Corilla’s journey has been to build the web’s most intuitive workflow for software teams to collaboratively author and manage documentation. What began as a solution to a problem we faced as technical writers has blossomed into a global community of content and communication experts.
We built you a beautiful way to write and manage content in dynamic collections… 📝💻💯Thanks to that community we have over 1000 teams collaborating on content in Corilla from over 80 countries. And recently we were featured on Product Hunt’s front page as one of the daily top five products. We joined the 500 upvote club in the process — even we were surprised at such enthusiasm for a documentation product!
We were surprised by such support for documentation tools! For a small team that first spun out of an internal startup at Red Hat in Australia, we’re constantly amazed at the global support we’ve gotten from not just our fellow technical writers but the developer community as well.
Building enterprise software is a marathon, and this support means a lot to us. Especially our first customers who made it possible to switch the servers on in the first place. Thank you! But we’ve still got a lot to do...
The roadmap to open
Our recent US roadshow has highlighted a few things to us. One being that while Corilla is a popular tool to collaborate on writing and managing content, we need to improve our documentation portal — something we first built only as an example of one of the many output and export methods.
The video below shows not only how amazingly fast it is to throw your documents into collections and publish them… but how awkwardly plain our current documentation portal template is. 😓
This is an essential workflow of documentation that’s been missing from the likes of Google Docs or Evernote. And with the cloud-based collaborative UI that has been missing from the Jekyll workflow. Awesome but… about that published documentation template?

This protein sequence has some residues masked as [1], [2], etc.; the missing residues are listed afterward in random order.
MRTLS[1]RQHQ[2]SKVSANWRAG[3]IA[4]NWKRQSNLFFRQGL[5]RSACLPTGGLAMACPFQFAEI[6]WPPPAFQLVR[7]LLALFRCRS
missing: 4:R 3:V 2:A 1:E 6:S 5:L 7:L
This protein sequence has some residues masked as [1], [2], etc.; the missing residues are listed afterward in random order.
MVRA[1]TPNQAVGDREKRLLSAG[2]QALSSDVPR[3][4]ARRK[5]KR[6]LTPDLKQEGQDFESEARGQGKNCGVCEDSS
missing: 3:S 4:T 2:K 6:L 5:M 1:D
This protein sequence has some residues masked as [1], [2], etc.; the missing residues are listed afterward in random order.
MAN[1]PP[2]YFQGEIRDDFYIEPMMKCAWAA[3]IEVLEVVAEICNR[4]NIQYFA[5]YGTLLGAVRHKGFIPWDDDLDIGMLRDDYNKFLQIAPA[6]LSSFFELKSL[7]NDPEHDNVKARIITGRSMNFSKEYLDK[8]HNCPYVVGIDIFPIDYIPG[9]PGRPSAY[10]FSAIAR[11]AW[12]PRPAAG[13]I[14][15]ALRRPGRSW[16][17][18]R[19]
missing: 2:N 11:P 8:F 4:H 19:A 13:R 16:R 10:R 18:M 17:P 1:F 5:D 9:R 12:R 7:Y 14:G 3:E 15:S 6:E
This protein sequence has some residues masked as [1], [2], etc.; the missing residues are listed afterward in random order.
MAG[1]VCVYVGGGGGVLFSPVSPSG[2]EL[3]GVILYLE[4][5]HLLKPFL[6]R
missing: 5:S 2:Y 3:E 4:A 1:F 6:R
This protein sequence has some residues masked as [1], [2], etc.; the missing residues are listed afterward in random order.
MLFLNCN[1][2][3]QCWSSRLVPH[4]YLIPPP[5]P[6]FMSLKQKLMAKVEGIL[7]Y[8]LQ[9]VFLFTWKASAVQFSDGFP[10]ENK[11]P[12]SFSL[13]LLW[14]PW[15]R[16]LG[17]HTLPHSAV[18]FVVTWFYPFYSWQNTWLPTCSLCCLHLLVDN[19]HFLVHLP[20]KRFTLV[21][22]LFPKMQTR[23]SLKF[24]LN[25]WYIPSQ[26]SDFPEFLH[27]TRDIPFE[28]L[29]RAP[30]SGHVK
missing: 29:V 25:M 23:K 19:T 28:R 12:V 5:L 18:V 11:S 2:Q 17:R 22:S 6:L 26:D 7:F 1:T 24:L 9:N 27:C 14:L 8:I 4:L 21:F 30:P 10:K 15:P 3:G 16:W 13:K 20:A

This is something we’ve heard frequently as we’ve sat with amazing technical writing and developer advocacy teams, who love the unique “collections” system we’ve built to make content reuse easy… but are missing the hosted solution for publishing. Think “Stripe Docs” as a start.
Stripe became the industry standard for documentation portal examples 👏Our friend Eric Holscher from Write The Docs once called Corilla “the internet’s IDE for technical writing”. Some users call us “the GitHub for content teams”. Some just love having a Markdown editor with inbuilt version control. And we have a pretty incredible vision for continuing to pursue those paths.
But right now we need to catch up on the documentation portal, and to do so in a way that is most authentic to our roots. So...
I’m proud to announce that this week Corilla has begun work on an all-new documentation portal and knowledge base. And that we will be doing it as an open source project.
What does this mean?
When I asked the team for feedback, there was a concern that open sourcing a knowledge base wasn’t much more than a few HTML and CSS files. It’s just a template right? And the web is full of them!
That's true. Except coming from Red Hat I think of open source less about code and more about culture. Red Hat’s current CEO, Jim Whitehurst, sums it up nicely in his book The Open Organisation.